- Don’t pack all your workout in one day. Don’t just do all your intense workout on the weekends or limit sessions once a week. Even if you have a busy weekday schedule, make time to go to the gym and lift weights for at least an hour, every other day. Make strength training a daily investment to your health if you can, not just a weekend thing.
Besides, if you spend 9 to 10 hours a day sitting at a desk all week long, your body won’ t perform as well in the gym as you think it should come the weekend. You’re most likely to pull your hamstring or pop your achilles because you just can’t build as much strength in a weekend, as you would with daily sessions.
- Take care of your body. Successful athletes understand that building strength should be done outside the gym, too. Get as much sleep and rest as you can. Stay hydrated and eat well. Nothing wrong with indulging on cheat days - think of that as a reward for your every milestone in the gym. Needless to say, looking after your health makes you less prone to sickness and injuries while lifting weights.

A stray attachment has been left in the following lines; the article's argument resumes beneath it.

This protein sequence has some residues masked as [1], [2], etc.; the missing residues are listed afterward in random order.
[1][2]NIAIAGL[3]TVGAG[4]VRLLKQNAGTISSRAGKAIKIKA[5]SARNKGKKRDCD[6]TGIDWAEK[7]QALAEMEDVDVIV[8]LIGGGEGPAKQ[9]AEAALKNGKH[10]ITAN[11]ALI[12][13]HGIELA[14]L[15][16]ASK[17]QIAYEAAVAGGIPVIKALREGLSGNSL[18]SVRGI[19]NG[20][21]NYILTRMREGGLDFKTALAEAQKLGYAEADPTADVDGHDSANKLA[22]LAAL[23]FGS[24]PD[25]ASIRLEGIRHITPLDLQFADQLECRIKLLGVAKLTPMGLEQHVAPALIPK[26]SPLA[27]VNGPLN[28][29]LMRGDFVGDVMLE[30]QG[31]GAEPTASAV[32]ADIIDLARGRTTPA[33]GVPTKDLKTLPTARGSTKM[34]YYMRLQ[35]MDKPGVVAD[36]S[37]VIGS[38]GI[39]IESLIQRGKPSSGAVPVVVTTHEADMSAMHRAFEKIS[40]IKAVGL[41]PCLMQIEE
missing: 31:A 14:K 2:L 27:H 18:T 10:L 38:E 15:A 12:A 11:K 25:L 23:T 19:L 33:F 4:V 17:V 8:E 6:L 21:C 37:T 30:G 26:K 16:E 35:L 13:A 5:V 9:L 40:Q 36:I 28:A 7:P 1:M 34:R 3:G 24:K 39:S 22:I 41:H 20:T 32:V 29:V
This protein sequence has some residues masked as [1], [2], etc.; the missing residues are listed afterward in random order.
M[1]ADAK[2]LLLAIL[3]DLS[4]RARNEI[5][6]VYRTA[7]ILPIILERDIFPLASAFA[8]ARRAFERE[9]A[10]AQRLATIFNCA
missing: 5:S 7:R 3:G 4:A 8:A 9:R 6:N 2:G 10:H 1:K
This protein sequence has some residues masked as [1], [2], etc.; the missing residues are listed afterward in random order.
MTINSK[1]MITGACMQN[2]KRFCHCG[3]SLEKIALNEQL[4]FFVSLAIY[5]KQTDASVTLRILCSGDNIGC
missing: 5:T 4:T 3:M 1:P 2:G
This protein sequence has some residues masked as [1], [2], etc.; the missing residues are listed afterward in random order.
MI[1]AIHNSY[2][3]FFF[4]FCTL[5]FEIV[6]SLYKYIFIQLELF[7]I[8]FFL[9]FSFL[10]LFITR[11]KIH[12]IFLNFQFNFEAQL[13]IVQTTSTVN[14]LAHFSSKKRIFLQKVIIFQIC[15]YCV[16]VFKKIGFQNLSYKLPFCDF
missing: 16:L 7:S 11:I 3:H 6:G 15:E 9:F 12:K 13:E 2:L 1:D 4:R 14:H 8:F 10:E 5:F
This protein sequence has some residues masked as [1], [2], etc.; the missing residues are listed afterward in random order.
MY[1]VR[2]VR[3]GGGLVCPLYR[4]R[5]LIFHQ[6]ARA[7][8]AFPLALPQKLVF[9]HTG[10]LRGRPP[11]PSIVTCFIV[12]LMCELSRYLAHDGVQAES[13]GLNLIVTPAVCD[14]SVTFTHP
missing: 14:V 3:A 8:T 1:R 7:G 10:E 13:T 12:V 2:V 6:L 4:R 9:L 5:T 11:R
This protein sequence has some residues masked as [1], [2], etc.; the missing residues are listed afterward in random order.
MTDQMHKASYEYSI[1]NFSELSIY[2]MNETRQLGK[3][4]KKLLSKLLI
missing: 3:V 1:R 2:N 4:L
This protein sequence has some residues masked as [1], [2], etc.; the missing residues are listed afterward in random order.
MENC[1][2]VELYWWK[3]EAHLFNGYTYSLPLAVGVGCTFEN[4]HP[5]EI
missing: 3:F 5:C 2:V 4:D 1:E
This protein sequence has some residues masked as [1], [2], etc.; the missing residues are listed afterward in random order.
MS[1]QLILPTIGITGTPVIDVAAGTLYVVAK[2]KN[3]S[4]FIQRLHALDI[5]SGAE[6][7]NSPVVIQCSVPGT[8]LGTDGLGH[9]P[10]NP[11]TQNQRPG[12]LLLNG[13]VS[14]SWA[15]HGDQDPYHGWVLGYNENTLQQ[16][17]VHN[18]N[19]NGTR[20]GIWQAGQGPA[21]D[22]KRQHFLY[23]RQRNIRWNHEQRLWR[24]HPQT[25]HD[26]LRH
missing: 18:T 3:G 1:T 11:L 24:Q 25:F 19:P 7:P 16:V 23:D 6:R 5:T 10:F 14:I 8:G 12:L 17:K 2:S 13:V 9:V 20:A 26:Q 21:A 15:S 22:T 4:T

So does barefoot weightlifting make you stronger?
Lifting weights barefoot certainly helps build strength in your foot and leg muscles. With proper training and supervision, barefoot weightlifting can result in increased balance, control and bodily awareness, three things that are crucial in any competitive sport, not just weightlifting.
It’s clear that going shoeless helps increase bodily awareness, allowing you to get the most out of your weightlifting sessions. Barefoot weightlifting may not be for everyone but if you if you’re a fan, it won’t be long before you start to feel and see a stronger version of yourself.